Many benefits from the program:

  • Peers have opportunities to interact. Children learn compassion, tolerance, empathy, and acceptance/celebration of differences and similarities.  

  • Teachers are trained to be responsive to the individual abilities and interests of all children. Differentiation of abilities and development; appreciation and consideration of designing age-appropriate learning activities for students.  

  • Class sizes are smaller, with lower student-to-teacher ratios than the school-age classrooms. PreK classrooms are staffed with a minimum of one teacher and one assistant. Depending upon the needs of the students in the classroom, additional assistants shall be added to support student development. Our early childhood options for peer models can serve up to a total of 16 students.

Program #2:
 ½ day Early Childhood Classroom for Income Eligible Students

The majority of students in this classroom do not have an Individualized Education Plan; however, some students with related services are placed in this classroom.  This classroom is held four days per week (Mon-Thur) for 3 hours and 20 minutes during an AM or PM session. There can be up to 24 children in the classroom, 16 of the students must be eligible for the Early Childhood Education grant. The preschool classroom is staffed with a dual licensed  Early Childhood- Intervention Specialist and a minimum of one teaching assistant. Additional classroom assistants may be assigned when the needs of the students in that room necessitate additional staffing.

Program #3:
½ day Early Childhood Classroom for Income Eligible Students offered through HeadStart

Head Start is operated locally by Pickaway County Community Action Org, Inc. (PICCA) to provide preschool experiences to children ages three (3) to five (5).  Head Start operates a developmentally appropriate classroom in accordance with the Head Start Performance Standards and the Ohio Early Learning Content Standards.  Children are encouraged to explore, create, problem solve and make choices throughout the day.  School readiness goals for children and the program also include goals in five domains: physical well-being and motor development, social-emotional development, approaches to learning, cognitive development, and language development.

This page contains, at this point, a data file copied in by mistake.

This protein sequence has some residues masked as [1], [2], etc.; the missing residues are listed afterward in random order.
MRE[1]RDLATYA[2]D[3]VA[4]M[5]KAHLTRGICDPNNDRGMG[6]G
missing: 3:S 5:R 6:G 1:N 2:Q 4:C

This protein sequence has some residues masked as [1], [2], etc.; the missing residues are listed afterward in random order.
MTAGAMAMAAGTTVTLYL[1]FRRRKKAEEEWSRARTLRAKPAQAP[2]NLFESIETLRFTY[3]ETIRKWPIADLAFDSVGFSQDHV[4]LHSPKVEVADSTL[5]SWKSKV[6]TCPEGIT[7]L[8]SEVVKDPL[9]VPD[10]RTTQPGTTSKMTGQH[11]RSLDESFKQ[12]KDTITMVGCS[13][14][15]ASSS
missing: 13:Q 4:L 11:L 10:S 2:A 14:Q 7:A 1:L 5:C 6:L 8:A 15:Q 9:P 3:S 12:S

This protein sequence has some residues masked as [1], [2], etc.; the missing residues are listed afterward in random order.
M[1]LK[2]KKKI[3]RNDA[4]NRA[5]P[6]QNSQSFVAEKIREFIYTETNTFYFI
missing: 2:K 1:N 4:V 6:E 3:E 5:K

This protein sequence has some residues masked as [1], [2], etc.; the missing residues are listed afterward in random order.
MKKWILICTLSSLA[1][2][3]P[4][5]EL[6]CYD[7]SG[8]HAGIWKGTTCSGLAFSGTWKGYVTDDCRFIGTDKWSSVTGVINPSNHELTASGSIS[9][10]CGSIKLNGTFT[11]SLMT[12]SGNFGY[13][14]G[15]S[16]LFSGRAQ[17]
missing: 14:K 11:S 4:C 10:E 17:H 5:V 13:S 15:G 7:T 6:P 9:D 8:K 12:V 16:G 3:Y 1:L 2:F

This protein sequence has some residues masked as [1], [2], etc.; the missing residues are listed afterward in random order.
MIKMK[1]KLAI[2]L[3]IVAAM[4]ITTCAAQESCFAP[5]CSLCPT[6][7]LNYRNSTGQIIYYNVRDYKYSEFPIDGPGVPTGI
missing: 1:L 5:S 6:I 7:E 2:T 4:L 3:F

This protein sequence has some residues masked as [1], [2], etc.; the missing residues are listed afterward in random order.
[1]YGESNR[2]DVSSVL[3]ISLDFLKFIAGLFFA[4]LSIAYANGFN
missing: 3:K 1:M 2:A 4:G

Westfall Local Schools follow the Ohio Department of Education Early Learning and Development Standards curriculum. This curriculum measures progress in six areas: fine motor, gross motor, cognitive, adaptive, social-communication, and communication development.  The preschool's prepared environment of active play is designed to stimulate and challenge various developmental levels.


  • Literacy development helps children build an understanding of language and literature. It includes listening, speaking, reading, and writing activities. These activities help build skills in areas such as communication, vocabulary, letter recognition, and comprehension. Storytime is designed to help preschoolers develop an appreciation and enjoyment of literature.

  • Math activities include hands-on and real-life experiences. These activities also help youngsters develop an awareness of numbers, geometry, patterns, measurement, and graphs.

  • Manipulative activities help students improve visual perception, hand-­‐eye coordination, as well as problem-solving and social skills.

  • Circle time is a group gathering during which the day’s plans, ideas, and observations are shared. Circle activities are designed to stimulate thinking, enrich social skills, and expand attention span.

  • Art activities help preschoolers creatively express their thoughts and feelings. It also helps reinforce fine motor skills and concept development in areas such as colors, shapes, and size relationships.

  • Dramatic play activities help children express themselves, practice life skills, improve social skills, increase self-­‐esteem, build vocabulary, and solve problems. Dramatic play is just plain FUN!

  • Music activities promote listening skills, creative expression, and social skills. In music, children can explore sound, volume, tempo, and rhythm.

  • Science activities offer children many hands-on opportunities for observation, exploration, investigation, making predictions, and experimentation.

  • Sand and water activities allow preschools to experiment with textures and the properties of different substances. These activities also promote the development of other skills such as math, science, and language.

  • Block play gives children experience with many different concepts such as shape and size discrimination, spatial relationships, number skills, balance, organization, cause and effect, and classification. Cooperative play skills, problem-solving, and creativity are also promoted in block play.

  • Gross motor activities give children the opportunity to use their muscles as well as their imaginations as they engage in fun, healthy exercises such as running, jumping, and climbing.

  • Fine motor activities help improve small muscle development and hand-eye coordination. Some common items that can be used in developing these skills include puzzles, laces, pegboards, and crayons.